Wright’s Paul and the Faithfulness of God— Part Ninety Two

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‘God was reconciling the world to himself…’ What exactly did this mean? Tom (p. 1490) takes Col. 1.23 to indicate that Paul thought that in some sense the Gospel had already been proclaimed to the whole cosmos. More likely, this is a reference to what 1 Pet. 3 also speaks of Christ’s on his ascension proclaims his victory over the principalities and powers, certainly a subject in view in Col. 1. If Paul really thought the Gospel had already been proclaimed to the whole human world on planet earth, he might have been able to take a vacation. As it was, he was a man on a mission all over the Empire. True enough Paul did not see as his mission “simply snatching souls out of the world’s wreck in order to populate a Platonic heaven” (p. 1490). No indeed. Nor does Paul believe in the myth of moral progress, that ‘everyday in every way, things are getting better and better’ now that Messiah has come, died, and risen. No, but it is true that he sees the renewal of humans as not merely a foreshadowing of the renewal of all creation, but a foretaste of it. The first installment.

Finally on p. 1491, Tom admits that the earliest Christians, despite lack of priests, temples, and sacrifices, were practicing a new kind of religion. They believed in their worship heaven and earth came together, and they had begun a new sort of liturgy including involving the Lord’s Supper. And that very praxis like Christian baptism, shows just how different they were from early Jewish communities who did not do these things. So Tom stresses “These communities were…on the way to becoming a new kind of polis, a social and cultural community cutting across normal boundaries and barriers, obedient to a different kyrios, modeling a new way of being human and a new kind of power.” (p. 1492). Tom suggests we should see these as at once philosophical, religious, and political communities. He saw the church as a microcosm of the new creation, designed to function like a lighthouse. Interestingly he adds that while the job of evangelists like himself was to evangelize, “there is surprisingly little evidence that he wanted his communities to be energetically outgoing in their own propagation of the faith, Enough for the moment, it seemed, that they should be…united, holy” (p. 1492).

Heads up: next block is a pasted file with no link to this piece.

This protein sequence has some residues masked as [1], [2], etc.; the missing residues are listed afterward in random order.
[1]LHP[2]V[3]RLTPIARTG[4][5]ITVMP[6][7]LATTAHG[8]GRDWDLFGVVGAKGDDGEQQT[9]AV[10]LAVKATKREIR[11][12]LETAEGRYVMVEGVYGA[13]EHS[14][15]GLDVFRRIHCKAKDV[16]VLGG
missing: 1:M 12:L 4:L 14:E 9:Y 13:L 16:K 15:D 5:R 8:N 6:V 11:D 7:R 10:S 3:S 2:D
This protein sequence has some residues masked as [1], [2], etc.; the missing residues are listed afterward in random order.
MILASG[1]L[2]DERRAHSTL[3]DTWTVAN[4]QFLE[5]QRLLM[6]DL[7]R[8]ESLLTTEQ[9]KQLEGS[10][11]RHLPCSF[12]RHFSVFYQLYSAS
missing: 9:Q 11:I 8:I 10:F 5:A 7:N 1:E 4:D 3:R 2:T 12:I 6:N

Tom then suggests that Paul saw as his aim to build and maintain these new communities, seeing them as the new temple. Thus evangelism was not just about soul-winning and mission not just about advancing Christian understanding. It was about community building. The individual is not the goal, individual Christians are but signs pointing to a larger community, and an even larger reality of new creation. The whole community, holy and united was to be the example, depiction of this new creation reality. One may suggest then that this is why even in a very factious situation in Corinth, or in a more serene one in Philippi, Paul’s rhetoric is all about unity, concord, in short deliberative rhetoric. The Collection he took to Jerusalem was furthering this same aim, of unifying the church, unifying Jews and Gentiles in Christ (see p. 1496).